No threshold in the association of alcohol consumption with blood pressure in healthy persons
Alcohol Intake and Blood Pressure Levels: A Dose-Response Meta-Analysis of Nonexperimental Cohort StudiesLiterature - Di Federico S, Filippini T, Whelton PK, et al. - Hypertension. 2023 Jul 31. [Online ahead of print]. doi: 10.1161/HYPERTENSIONAHA.123.21224
Alcohol consumption has been associated with blood pressure (BP) levels [1-2], but the relationship between low levels of alcohol consumption and BP levels remains unclear. A new statistical meta-analytic technique has been developed which allows for the comprehensive exploration of dose-response relationships .
Aim of the study
The aim of the study was to investigate the association between alcohol consumption and BP levels, including the association at lower levels of alcohol consumption, in nonexperimental cohort studies.
The authors performed a systematic search of longitudinal studies published in PubMed and Embase databases that reported on the association between alcohol intake and BP in healthy adults before May 9, 2023. Trials were included in the meta-analysis when they met the following criteria: (1) based on a cohort or case-cohort investigation; (2) evaluated the relationship between alcohol consumption and changes in BP during follow-up; (3) included healthy, adult participants; and (4) reported mean BP and the corresponding 95%CIs by baseline alcohol intake categories, or provided the data needed to calculate the corresponding variances. Studies were excluded when they: had a cross-sectional study design; enrolled participants with prior history of CVD, diabetes or cirrhosis; only enrolled alcoholics; or exclusively investigated acute alcohol consumption and binge drinking. Seven reports were included in this meta-analysis, which were conducted in North America (n=3) or Asia (n=4), and these reports included data of 19,548 participants (65% men). The median follow-up period was 5.3 years. Analysis was performed using data of the entire study population, and as subgroup analyses stratified by gender or geographic region.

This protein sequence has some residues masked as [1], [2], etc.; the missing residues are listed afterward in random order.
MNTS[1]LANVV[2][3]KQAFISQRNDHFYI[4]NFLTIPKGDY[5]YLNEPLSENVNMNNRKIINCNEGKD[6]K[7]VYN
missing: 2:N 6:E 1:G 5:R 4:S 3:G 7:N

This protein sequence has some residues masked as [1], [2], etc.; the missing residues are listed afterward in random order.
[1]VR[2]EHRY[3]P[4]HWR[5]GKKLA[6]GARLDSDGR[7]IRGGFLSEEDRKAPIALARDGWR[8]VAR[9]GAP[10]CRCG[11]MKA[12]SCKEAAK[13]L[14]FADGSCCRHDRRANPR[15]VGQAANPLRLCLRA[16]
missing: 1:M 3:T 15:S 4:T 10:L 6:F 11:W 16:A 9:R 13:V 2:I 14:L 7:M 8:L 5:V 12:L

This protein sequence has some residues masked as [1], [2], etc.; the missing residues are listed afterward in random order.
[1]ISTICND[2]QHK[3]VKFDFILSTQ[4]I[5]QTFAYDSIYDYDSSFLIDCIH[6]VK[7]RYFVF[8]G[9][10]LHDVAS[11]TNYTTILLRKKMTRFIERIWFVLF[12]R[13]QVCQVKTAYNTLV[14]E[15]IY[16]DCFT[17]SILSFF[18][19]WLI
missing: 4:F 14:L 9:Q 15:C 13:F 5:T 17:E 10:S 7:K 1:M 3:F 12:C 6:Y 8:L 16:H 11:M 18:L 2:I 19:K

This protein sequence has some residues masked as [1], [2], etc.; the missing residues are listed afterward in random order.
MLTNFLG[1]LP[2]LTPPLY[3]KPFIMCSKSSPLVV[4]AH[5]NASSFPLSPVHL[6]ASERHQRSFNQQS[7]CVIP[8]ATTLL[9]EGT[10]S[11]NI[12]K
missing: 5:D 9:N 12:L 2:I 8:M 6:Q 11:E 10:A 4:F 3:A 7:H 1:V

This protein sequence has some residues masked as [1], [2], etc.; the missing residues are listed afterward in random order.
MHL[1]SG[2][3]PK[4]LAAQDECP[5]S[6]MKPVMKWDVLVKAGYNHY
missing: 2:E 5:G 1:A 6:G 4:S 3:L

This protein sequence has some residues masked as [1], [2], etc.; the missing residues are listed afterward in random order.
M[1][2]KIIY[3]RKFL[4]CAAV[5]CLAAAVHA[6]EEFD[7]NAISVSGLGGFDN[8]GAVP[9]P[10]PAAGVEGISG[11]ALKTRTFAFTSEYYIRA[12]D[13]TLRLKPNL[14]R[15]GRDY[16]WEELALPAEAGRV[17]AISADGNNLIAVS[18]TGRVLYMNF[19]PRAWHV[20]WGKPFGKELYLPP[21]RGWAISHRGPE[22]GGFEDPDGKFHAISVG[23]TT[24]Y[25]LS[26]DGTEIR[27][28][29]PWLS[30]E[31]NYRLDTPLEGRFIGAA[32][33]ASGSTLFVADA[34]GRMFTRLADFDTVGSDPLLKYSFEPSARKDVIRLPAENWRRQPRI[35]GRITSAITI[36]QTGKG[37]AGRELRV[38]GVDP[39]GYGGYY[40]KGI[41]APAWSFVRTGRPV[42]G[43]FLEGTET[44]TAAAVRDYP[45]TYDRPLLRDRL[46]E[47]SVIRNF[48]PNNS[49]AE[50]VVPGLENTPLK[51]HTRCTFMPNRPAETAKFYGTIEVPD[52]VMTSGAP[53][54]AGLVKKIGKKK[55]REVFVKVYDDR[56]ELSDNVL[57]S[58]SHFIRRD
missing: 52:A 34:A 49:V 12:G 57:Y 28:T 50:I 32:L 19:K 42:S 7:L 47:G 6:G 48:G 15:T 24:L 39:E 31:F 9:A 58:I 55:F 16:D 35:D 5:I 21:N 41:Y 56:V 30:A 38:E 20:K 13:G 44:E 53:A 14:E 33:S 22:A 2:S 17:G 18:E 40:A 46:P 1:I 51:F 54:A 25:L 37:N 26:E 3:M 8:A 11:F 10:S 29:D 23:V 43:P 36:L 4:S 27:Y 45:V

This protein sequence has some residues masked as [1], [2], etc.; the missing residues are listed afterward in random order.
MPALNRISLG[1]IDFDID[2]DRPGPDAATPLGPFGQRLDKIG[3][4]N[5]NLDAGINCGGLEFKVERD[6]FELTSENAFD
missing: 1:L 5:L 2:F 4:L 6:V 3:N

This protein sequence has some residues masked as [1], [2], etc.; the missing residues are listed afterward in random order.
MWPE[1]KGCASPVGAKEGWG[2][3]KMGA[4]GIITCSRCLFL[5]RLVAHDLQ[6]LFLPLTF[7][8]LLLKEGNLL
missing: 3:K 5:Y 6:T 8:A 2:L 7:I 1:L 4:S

Outcomes were the differences over time in systolic BP (SBP) and diastolic BP (DBP) plotted according to baseline alcohol intake, by using a dose-response 1 stage meta-analytic methodology.
- Alcohol consumption at baseline was positively associated with the mean change in BP over time, in an almost linear manner. There was no evidence for a threshold.
- Per 12 g/day greater daily consumption of alcohol there was a +1.25 mmHg (95%CI: +0.49 to +2.01) increase in SBP and a +1.14 mmHg (95%CI: +0.60 to +1.68) increase in DBP compared with no alcohol consumption.
- SBP and DBP were increased by 2.48 mmHg (95%CI: 1.49 to 3.56) and 2.03 mmHg (95%CI: 1.19 to 2.86), respectively, per 24 g/day greater daily alcohol consumption with no alcohol consumption.
Subgroup analysis by sex
- The slope of the linear association between alcohol consumption and SBP was steeper in men compared with woman.
- There was a linear association between alcohol consumption and DBP in men, but not in woman, in whom the association had an inverted U-shape pattern. In woman, at a daily intake of ~40 g/day of alcohol, there was a threshold with no further increase in DBP, and even a slightly decrease in DBP.
Subgroup analysis by region
- In Asia, the association between alcohol consumption and DBP and SBP was similar as in the overall analysis.
- In North America, there was a positive, almost linear association between alcohol consumption and SBP. In contrast, there was only a positive association for DBP up to 24 g/day alcohol consumption, after which the association flattened and tended to decrease.
This meta-analysis showed that there is an almost linear relationship between alcohol intake and SBP in healthy persons, with no evidence for a threshold. In contrast, the association between DBP and alcohol consumption was modified by sex and geographic region.